Curse of Jotham

Judges 9:42-57

42 The next day the people of Shechem went out to the fields, and this was reported to Abimelek. 43So he took his men, divided them into three companies and set an ambush in the fields. When he saw the people coming out of the city, he rose to attack them. 44Abimelek and the companies with him rushed forward to a position at the entrance of the city gate. Then two companies attacked those in the fields and struck them down. 45All that day Abimelek pressed his attack against the city until he had captured it and killed its people. Then he destroyed the city and scattered salt over it.

46On hearing this, the citizens in the tower of Shechem went into the stronghold of the temple of El-Berith. 47When Abimelek heard that they had assembled there, 48he and all his men went up Mount Zalmon. He took an ax and cut off some branches, which he lifted to his shoulders. He ordered the men with him, “Quick! Do what you have seen me do!” 49So all the men cut branches and followed Abimelek. They piled them against the stronghold and set it on fire with the people still inside. So all the people in the tower of Shechem, about a thousand men and women, also died.

50Next Abimelek went to Thebez and besieged it and captured it. 51Inside the city, however, was a strong tower, to which all the men and women—all the people of the city—had fled. They had locked themselves in and climbed up on the tower roof. 52 Abimelek went to the tower and attacked it. But as he approached the entrance to the tower to set it on fire, 53a woman dropped an upper millstone on his head and cracked his skull. 54Hurriedly he called to his armor-bearer, “Draw your sword and kill me, so that they can’t say, ‘A woman killed him.’” So his servant ran him through, and he died. 55When the Israelites saw that Abimelek was dead, they went home. 56Thus God repaid the wickedness that Abimelek had done to his father by murdering his seventy brothers. 57God also made the people of Shechem pay for all their wickedness. The curse of Jotham son of Jerub-Baal came on them.

Introduction

“If God is love, why did He prepare punishment for disobedience?” This is one sided common view or interpretation of nonbelievers about God’s love. The definition of non-believers about love is not the standard we emulate. Mankind has no definite standard of love. God alone can perfectly define what love is. He is love and perfect.

Western nations have different view of love from eastern nations’ view of love. Each person may have similarities of worldview but there are still differences. Therefore, God’s definition of love should be the standard used when evaluating anybody’s love.

God is merciful and forgives the repentant person but He is also just. And, He punishes all who disobey. He made it clear that He has already prepared punishment for disobedience. Someone might ask, “What if a person is obedient but disobey later?”

The Lord said in Ezekiel 33:12, 12“Therefore, son of man, say to your people, ‘If someone who is righteous disobeys, that person’s former righteousness will count for nothing. And if someone who is wicked repents, that person’s former wickedness will not bring condemnation. The righteous person who sins will not be allowed to live even though they were formerly righteous.’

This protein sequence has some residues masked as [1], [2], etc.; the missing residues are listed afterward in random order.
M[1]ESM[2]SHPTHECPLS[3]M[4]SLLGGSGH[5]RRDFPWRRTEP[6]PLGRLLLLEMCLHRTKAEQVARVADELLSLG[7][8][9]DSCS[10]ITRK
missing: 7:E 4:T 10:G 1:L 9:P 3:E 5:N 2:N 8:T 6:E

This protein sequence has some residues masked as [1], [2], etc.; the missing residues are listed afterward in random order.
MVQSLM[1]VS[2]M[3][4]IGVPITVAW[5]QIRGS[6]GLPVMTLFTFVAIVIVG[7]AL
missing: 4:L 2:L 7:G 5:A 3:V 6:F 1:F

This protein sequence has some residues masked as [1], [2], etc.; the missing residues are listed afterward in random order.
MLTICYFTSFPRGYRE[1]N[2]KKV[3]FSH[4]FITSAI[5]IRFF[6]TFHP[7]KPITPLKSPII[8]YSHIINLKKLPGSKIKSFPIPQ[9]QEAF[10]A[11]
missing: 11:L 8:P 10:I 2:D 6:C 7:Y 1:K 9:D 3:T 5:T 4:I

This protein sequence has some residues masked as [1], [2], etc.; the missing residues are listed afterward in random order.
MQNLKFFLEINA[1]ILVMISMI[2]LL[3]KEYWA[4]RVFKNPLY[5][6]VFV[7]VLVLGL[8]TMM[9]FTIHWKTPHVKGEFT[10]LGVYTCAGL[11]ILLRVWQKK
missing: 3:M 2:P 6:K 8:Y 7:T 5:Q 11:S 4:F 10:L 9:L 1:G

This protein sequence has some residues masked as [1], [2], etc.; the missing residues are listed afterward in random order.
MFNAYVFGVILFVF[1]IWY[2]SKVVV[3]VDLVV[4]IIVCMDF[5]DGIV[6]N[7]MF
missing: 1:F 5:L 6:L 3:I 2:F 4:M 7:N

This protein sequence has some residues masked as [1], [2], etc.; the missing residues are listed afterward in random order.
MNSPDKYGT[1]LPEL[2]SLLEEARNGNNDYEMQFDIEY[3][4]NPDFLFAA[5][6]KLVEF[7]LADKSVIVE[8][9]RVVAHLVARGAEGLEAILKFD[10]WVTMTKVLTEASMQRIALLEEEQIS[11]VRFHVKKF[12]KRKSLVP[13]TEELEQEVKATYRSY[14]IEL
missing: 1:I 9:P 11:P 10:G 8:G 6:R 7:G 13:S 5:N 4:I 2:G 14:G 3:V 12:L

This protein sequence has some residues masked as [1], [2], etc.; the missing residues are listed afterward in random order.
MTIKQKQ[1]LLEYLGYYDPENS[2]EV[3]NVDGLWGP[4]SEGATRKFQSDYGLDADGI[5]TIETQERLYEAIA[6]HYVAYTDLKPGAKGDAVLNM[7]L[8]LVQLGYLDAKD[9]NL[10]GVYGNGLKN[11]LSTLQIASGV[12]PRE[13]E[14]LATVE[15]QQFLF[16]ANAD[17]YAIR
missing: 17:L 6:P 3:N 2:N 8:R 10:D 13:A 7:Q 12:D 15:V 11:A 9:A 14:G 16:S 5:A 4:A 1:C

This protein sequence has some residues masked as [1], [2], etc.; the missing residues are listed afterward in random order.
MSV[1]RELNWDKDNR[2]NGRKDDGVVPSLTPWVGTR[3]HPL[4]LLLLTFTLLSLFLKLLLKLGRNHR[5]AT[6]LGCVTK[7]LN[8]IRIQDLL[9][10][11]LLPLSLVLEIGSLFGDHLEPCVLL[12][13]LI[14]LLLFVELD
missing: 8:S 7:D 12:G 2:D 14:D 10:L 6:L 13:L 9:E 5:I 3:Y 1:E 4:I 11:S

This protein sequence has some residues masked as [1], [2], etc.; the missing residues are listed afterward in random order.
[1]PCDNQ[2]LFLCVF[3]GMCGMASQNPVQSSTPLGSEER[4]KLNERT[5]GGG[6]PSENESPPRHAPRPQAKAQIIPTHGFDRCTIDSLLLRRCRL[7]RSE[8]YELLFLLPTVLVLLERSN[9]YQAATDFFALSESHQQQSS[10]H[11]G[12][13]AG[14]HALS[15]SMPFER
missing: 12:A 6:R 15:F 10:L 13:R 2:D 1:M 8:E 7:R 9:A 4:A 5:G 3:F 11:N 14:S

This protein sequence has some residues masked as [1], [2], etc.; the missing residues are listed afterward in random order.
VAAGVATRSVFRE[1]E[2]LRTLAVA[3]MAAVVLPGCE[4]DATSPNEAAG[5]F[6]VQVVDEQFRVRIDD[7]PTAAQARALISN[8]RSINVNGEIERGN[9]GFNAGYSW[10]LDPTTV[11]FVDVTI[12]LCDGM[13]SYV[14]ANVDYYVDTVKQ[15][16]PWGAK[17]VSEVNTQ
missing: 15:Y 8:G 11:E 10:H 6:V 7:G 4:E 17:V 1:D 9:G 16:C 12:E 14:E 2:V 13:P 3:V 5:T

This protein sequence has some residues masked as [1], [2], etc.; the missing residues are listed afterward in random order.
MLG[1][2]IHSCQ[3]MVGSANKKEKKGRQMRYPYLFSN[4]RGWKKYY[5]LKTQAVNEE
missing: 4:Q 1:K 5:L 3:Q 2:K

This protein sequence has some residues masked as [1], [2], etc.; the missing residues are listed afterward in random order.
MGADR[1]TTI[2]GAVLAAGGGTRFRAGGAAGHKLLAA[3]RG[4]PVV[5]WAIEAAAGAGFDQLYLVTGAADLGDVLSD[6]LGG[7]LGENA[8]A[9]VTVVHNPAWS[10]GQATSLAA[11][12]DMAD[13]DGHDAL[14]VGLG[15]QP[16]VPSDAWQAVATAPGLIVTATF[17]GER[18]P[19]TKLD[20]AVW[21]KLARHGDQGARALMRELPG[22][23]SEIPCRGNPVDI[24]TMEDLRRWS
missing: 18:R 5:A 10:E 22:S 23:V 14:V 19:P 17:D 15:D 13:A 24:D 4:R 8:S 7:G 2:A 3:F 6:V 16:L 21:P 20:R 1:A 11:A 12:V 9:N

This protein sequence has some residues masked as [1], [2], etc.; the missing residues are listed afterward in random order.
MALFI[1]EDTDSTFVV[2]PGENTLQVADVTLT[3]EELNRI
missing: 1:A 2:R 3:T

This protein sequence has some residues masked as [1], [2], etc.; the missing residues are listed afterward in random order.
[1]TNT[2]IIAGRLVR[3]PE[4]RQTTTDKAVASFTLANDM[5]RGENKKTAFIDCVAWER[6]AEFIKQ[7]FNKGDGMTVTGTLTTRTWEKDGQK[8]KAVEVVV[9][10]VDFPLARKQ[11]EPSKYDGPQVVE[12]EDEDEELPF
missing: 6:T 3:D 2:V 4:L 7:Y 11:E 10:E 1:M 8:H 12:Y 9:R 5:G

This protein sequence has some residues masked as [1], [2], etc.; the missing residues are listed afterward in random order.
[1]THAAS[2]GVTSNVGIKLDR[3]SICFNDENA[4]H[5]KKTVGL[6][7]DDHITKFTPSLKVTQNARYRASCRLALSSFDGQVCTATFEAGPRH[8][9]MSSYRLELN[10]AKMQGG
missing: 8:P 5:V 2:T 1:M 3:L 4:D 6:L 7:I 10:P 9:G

The word ‘disobey’ is more properly interpreted as rebellion or willfully and intentionally resisting the will of God as compared to accidental or unintentional. Just imagine a bank manager who faithfully managed a bank but then he decided to rob the bank. Would you not punish him or would forgive him because he served 20 years?

Someone may still challenge the Scripture and say, “Will God really do that?” Such mindset exposes little understanding of God or none at all. When God warns us of punishment, faith in Him inspires us to obey and not to challenge His word. As we grow in our faith, obeying God becomes enjoyable and disregarding His will is undesirable.

Have you considered if it is God’s will to curse? Is it acceptable to the Lord for believers to speak negative things against others or to pray for imprecatory prayer? Imprecatory prayer is to invoke or call down (evil or curses) upon a person.

Jotham shouted in Judges 9:19-20, 19So have you acted honorably and in good faith toward Jerub-Baal and his family today? If you have, may Abimelek be your joy, and may you be his, too! 20But if you have not, let fire come out from Abimelek and consume you, the citizens of Shechem and Beth Millo, and let fire come out from you, the citizens of Shechem and Beth Millo, and consume Abimelek!”

Normally, when one warns of the consequences of wickedness, it will be interpreted as curse. What Jotham shouted was his interpretation of God’s law. Indeed, Jotham’s warning came into reality. Both Abimelek and the Shechemites were ruined.

1. Ruin

44Abimelek and the companies with him rushed forward to a position at the entrance of the city gate. Then two companies attacked those in the fields and struck them down. 45All that day Abimelek pressed his attack against the city until he had captured it and killed its people. Then he destroyed the city and scattered salt over it.

The bonding between Abimelek and the Shechemites has deteriorated and they helped to destroy each other. Abimelek ruined the city of the people who helped him to destroy his brothers and install him as their king. He destroyed his very own people.

Jesus teaches in Luke 11:17, 17Any kingdom divided against itself will be ruined, and a house divided against itself will fall.

And that was exactly what Abimelek and the people of Shechem did when they fight each other. Abimelek’s hunger for power clashed against the unreliable disloyalty of the Shechemites has led to the fulfillment of the curse of Jotham against them.